‘Political Activist’ v ‘Librarian’

Saying that the United States today is a politically charged climate would be an understatement to some. As librarians, it is our job to prepare our patrons, whether they are students, the public, or a bit of both, with the proper knowledge and research tools they need to continue in society and succeed. Libraries and politics are part of the same world. Libraries exist in an other space: they’re part of the politics that have direct influence over budget, free speech, access, and funding, they directly impact the educational realm while often times not being a full part of it.

Many times, when educating those we serve, librarians must perform a very delicate tap dance along politically volatile subjects. One of my current projects is putting together a webinar on fake news: a popular subject, to be sure. One of the most important things we need to remember is this:
Never shy away from the truth. Librarians are not given the “luxury” of being able to avoid it. When we are asked questions, we give answers, whether it’s what our customer wants to hear or not.
Facts are more important than feelings.
The truth is more important that being inoffensive.

Libraries have never been neutral space, and librarianship will never truly be neutral. Librarians exist to provide facts to everyone- equal access regardless your walk of life.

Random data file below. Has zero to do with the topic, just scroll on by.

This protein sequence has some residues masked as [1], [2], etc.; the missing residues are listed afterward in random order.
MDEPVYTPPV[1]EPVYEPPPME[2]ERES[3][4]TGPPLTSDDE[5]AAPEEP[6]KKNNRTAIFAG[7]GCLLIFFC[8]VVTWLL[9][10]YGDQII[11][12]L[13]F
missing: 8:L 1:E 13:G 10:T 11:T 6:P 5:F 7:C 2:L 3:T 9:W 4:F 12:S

Statistics  indicate that 78% of Hispanics, 72% of women, 70% of parents of minors, and 70% of those 50 or older say that closure of the public library would have a major impact on their community.

Only 39% of adults feel very confident in their ability to identify fake news.
Less than 20% of high school students are able to identify fake news.

Libraries have been consistently at the head of the curve when it comes to taking advantage of and integrating new technology into the public.

Librarians have been on the front line combating government surveillance (looking at you, NSA) since the ’30s.
Before Snowden, librarians were the protectors of patrons’ privacy.
The ALA- American Library Association– has listed ‘privacy’ among its top concerns since the organization’s foundation.
Librarians have, quite literally, taken the government to court over surveillance habits, the Patriot Act, and more.

Libraries are one of the most powerful political powers in the modern world. They and their librarians hold the keys to information to the masses. They promote literacy and education, marching along side parents, teachers, and principals. They fight for inclusiveness and equality, because knowledge should never be censored or forbidden. They provide safe havens for those who need it, and shelter for those who have none.

Librarians have always been political.


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